2.50
Hdl Handle:
http://hdl.handle.net/10755/203267
Type:
Presentation
Title:
Frontline Nurse Immersion in EBP: Practice Changes Emerge from Mixed Methods
Abstract:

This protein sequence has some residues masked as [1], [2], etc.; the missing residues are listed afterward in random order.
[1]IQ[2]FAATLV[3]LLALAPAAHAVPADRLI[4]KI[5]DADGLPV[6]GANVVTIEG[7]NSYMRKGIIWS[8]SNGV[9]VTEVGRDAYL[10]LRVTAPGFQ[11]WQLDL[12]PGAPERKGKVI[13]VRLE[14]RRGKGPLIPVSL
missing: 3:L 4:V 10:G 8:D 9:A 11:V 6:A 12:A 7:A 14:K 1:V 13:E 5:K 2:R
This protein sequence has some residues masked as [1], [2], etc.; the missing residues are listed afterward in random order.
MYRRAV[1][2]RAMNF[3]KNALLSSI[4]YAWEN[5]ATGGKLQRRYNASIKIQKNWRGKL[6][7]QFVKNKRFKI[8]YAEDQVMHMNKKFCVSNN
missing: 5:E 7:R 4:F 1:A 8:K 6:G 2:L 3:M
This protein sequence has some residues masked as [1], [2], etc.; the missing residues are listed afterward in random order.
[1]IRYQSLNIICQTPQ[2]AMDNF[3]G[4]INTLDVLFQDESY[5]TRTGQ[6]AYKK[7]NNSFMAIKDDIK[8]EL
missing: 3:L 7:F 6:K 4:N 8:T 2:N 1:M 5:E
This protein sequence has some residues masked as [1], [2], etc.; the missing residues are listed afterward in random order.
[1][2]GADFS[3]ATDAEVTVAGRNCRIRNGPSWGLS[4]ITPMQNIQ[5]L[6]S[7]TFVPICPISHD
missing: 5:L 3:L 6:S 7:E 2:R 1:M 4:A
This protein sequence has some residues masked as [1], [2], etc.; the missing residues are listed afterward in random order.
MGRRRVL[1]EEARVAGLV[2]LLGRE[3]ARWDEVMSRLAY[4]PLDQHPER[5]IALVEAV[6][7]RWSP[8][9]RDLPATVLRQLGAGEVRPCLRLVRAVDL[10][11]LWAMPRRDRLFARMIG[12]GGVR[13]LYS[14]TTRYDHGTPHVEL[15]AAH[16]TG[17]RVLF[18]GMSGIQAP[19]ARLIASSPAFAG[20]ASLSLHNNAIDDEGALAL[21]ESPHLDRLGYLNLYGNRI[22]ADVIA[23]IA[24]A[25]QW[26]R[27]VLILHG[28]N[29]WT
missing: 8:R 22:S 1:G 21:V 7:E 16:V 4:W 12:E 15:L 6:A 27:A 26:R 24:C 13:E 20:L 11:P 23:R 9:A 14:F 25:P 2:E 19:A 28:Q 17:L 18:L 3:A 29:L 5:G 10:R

(Summer Institute) Problem: Frontline nurses lack knowledge of evidence-based geriatric best practices, and many lack skill in accessing current literature and synthesizing findings. Evidence: Nursing professionals are poorly prepared to provide age-specific care to geriatric patients1 in a time when aging of the American population is a critical U. S. public health issue.2 Many frontline nurses have not had formal education in geriatrics or in evidence-based practice/research, but little has been done to change this. Strategy: Education was provided to frontline nurses in a 2-day workshop in combination with a series of six monthly project development day-long sessions. Multiple teaching methodologies were utilized in delivering content within workshop sessions. Topics covered in didactic sessions included: evidence-based geriatric best practices related to geriatric syndromes; age-related physiologic changes; literature searching; reading and synthesizing research articles; project development; practice change implementation; and presentation tips and templates. Other learning modalities included project development meetings and collaboration with topic-related experts. Practice Change: Frontline nurse-led teams designed and implemented evidence-based practice changes. Evaluation: Program success was determined through participant satisfaction; participants’ demonstration of research skills; project development and implementation; and dissemination of project findings to professional colleagues. Results: Three project teams implemented practice changes and one team recommended further hospital-wide education. Team members have submitted six different abstracts to professional conferences. Recommendations: Mixed teaching methodologies and ample coaching and mentoring contribute to a successful program when teaching frontline nurses to design and implement evidence-based practice changes. Lessons Learned: Plan additional time for individual and team coaching sessions. Coaching unleashes human potential to produce excellence in personal performance.3 Bibliography: 1. Klein, S.M. & Kelley, L.S. (1997). A National Agenda for Geriatric Education: White Papers. US: Springer Publishing. 2. Centers for Disease Control and Prevention & the Merck Company Foundation.(2007). The State of Aging and Health in America. Whitehouse Station, NJ:The Merck Company Foundation. Available at: www.cdc.gov/aging/pdf/saha_2007.pdf. 3. Kowalski, K. & Casper, C. (2007). The coaching process: An effective tool for professional development. Nursing Administration Quarterly, 31(2), 171-179. [© Academic Center for Evidence-Based Practice, 2011. http://www.acestar.uthscsa.edu]